Device Prototyping: Kitchen Safety for Children
Through this weeks sprint, my colleagues and I took a closer look into the concept of device prototyping. Device prototyping is “an early sample, model, or release of a product built to test a concept or process or to act as a thing to be replicated or learned from” (Wikipedia). Through this, researchers are able to collect valuable information, share communication with colleagues and create feasible analysis. Device prototyping is much similar to show and tell. It is a way for engineers to physically showcase their thoughts and show their colleagues exactly how they envisioned a product. This valuable concept is also a great way to receive rapid feedback. As I mentioned before my colleagues and I applied this concept to our sprint by creating a prototype that addressed the problem at hand.
The user group that was targeted through this sprint was children learning to cook, who often forget about their food while its being cooked and forget to turn off kitchen appliances after they are done cooking. The question being asked here is how can we as researchers and engineers create a way to remind children to turn off kitchen appliances?
Exposure to the littleBits kit & generating the prototype
Out of all the sprints we have done in this class I must say I enjoyed this one the most. Most of the other sprints were theoretical when discussing the topics, but this one was hands on and gave us all the opportunity to try prototyping. The littleBits kit was a great way for beginners, like myself, to learn some of the concepts that go along with prototyping. It actually did the action when connecting the devices with each other. For example if we plugged an input source source like a button to a power source, and then to an output source like an alarm, the alarm would go off when the button is pressed. By having real results it was easy to come up with different ideas with the problem at hand.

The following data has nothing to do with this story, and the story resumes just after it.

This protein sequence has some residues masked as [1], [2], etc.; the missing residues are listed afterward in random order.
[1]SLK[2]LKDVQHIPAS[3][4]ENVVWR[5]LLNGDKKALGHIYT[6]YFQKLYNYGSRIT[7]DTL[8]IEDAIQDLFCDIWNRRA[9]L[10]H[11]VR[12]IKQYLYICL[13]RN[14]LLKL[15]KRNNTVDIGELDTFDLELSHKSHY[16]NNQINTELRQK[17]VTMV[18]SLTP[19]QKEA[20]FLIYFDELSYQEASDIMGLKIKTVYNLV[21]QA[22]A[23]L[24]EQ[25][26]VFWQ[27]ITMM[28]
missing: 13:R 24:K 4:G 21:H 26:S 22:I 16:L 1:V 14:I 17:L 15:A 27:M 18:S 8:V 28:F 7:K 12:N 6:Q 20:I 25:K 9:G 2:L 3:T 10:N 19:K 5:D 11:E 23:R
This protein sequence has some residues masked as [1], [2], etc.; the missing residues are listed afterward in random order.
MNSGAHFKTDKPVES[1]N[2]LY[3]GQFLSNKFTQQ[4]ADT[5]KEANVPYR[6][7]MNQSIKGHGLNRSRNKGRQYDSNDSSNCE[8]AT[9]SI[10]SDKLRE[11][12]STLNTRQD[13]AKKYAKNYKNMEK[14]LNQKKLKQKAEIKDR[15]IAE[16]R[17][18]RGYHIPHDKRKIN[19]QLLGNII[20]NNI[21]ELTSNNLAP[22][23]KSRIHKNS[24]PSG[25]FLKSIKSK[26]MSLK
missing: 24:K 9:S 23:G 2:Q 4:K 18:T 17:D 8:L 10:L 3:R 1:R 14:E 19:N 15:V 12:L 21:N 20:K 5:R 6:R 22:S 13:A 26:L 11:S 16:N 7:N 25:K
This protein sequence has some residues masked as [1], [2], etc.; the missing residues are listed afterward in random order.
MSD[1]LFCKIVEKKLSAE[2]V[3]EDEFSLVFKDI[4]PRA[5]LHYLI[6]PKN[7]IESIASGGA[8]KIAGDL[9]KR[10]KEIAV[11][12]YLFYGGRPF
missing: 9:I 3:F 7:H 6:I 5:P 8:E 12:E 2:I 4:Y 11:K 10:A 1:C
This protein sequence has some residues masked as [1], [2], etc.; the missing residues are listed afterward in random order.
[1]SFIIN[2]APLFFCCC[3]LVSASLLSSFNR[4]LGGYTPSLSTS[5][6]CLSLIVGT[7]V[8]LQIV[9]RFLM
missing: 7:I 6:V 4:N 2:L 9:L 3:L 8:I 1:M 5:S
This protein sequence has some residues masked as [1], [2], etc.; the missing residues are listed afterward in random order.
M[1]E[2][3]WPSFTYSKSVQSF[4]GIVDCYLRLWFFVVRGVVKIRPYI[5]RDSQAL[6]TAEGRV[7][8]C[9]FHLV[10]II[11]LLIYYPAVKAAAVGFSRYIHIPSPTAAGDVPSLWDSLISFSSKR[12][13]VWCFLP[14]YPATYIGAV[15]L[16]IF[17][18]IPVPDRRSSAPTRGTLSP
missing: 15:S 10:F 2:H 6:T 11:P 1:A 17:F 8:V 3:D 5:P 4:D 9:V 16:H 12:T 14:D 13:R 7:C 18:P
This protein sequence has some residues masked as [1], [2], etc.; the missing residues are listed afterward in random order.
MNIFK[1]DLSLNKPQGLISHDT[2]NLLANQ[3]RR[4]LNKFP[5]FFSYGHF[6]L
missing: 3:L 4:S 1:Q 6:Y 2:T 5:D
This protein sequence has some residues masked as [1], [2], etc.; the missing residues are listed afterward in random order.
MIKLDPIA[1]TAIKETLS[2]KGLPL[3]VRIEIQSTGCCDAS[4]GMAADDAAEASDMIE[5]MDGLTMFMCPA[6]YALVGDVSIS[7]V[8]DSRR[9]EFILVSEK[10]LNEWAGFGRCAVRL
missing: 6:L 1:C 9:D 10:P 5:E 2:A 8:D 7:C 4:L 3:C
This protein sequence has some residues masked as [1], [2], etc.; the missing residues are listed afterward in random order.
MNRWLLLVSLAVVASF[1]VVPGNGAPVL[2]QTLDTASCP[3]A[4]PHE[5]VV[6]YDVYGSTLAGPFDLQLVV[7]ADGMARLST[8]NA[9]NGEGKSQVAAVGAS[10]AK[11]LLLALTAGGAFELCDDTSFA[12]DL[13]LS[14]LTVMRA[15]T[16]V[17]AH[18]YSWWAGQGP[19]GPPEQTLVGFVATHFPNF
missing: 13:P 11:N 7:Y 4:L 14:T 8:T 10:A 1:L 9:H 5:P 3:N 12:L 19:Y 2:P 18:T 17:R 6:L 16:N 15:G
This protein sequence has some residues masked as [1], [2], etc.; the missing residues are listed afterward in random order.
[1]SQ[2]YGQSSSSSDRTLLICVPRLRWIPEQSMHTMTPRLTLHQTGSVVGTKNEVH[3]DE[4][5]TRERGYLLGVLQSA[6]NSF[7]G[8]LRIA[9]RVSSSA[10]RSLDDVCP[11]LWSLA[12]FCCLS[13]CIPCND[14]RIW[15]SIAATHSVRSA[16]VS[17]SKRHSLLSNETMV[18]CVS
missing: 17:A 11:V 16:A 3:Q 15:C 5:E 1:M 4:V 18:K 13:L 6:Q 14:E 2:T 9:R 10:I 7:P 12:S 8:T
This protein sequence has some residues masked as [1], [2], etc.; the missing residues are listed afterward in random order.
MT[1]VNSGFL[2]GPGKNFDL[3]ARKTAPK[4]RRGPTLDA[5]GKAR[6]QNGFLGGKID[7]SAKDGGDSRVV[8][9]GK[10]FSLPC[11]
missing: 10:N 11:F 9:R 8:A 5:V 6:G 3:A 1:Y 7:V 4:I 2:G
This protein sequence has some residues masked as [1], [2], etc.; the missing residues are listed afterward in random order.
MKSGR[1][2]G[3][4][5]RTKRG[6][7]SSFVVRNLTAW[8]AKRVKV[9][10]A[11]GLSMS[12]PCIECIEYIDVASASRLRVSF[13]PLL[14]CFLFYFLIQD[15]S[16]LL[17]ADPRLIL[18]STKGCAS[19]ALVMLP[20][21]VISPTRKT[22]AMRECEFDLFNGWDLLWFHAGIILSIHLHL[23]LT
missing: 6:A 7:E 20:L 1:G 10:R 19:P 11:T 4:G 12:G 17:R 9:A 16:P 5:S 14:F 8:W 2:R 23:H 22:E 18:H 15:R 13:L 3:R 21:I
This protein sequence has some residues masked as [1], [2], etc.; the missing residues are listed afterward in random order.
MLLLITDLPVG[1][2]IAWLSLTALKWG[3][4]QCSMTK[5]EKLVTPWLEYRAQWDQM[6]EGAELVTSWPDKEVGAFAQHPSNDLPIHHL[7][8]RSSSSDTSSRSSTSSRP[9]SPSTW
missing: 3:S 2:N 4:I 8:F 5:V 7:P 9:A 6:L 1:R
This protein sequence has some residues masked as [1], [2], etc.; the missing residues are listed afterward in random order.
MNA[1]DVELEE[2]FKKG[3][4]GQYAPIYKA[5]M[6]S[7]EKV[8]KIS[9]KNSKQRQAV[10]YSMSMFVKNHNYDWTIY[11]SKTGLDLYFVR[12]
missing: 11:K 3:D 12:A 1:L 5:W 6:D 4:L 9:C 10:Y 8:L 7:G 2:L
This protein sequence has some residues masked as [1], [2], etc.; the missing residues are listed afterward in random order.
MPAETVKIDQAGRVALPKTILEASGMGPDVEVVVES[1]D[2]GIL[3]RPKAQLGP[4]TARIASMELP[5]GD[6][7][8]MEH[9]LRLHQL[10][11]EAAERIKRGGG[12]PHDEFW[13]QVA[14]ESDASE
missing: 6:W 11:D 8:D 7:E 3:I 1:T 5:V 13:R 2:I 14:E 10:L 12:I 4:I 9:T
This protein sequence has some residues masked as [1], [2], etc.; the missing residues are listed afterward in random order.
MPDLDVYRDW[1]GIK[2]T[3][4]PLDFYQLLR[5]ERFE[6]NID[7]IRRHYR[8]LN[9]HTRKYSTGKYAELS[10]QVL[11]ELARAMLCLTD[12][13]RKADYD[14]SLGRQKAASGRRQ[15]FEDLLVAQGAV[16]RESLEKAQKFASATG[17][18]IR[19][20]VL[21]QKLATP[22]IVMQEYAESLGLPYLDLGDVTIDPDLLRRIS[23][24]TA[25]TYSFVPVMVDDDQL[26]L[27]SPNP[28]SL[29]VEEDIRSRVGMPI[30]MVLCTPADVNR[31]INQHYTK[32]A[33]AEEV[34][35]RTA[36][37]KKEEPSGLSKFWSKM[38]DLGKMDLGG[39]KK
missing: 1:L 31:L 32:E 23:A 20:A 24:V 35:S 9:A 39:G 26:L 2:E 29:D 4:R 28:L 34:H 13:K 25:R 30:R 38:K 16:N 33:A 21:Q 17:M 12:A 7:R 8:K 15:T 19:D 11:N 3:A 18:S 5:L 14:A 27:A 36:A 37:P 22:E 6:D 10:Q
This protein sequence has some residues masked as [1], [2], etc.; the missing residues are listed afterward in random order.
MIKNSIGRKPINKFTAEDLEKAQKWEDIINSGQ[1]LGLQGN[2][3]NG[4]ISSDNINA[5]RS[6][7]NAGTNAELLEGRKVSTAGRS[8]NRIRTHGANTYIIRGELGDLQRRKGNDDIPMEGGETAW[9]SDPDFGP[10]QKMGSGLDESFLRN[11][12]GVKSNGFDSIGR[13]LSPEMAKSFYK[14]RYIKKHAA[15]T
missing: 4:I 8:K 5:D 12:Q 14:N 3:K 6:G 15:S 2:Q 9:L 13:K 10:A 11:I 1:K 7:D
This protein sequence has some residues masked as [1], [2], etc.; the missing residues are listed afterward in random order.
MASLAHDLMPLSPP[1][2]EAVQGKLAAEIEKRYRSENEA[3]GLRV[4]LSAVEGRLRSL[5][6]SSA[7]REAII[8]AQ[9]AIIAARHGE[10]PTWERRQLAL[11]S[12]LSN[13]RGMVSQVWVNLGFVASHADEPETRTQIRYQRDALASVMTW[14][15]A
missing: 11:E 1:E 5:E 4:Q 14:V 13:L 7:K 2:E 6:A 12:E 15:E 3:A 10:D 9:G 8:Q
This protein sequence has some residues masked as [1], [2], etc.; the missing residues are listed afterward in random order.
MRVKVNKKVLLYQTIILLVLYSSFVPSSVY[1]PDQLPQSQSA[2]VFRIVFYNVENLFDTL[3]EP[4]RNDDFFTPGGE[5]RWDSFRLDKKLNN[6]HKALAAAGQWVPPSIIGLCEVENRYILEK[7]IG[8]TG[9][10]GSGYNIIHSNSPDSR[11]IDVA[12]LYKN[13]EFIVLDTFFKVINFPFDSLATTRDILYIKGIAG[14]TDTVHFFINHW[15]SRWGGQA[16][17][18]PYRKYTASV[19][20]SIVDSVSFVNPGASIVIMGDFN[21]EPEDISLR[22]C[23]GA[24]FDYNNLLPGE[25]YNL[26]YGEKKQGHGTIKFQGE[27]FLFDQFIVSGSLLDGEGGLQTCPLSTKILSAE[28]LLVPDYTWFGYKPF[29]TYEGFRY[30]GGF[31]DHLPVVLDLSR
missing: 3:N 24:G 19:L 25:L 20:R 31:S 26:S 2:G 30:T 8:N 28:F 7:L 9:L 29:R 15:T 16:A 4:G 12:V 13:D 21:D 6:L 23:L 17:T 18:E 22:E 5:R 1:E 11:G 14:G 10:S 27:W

Reflection based on my Experience
As I mentioned before this weeks sprint was personally one of my favorites. My colleague, Maura, and I created multiple great ideas that could solve the problem at hand. We first started out with our most crazy and wacky ideas just to lighten the mood and give us a good comfortable start. Since we started out with our far fetched ideas it was really easy to come up with practical solutions to the issue. At certain points we became stuck and at a loss for new ideas. This problem was easily solved by discussing another topic not related to our prototype and then finding inspiration from there.
How to effectively design device prototypes (wildcard)
I believe the way my colleague Maura and I decided to approach this design process was incredibly useful. We tried our best to create a comfortable and safe environment to work in, so the both of us could come up with as many ideas as possible. The use of the littleBits kit was also incredibly useful and gave us the ability to create a prototype that effectively demonstrated our thoughts. In order to answer this question, I think the way to effectively design device prototypes is to create a safe atmosphere to do it in and have the right tools to do so.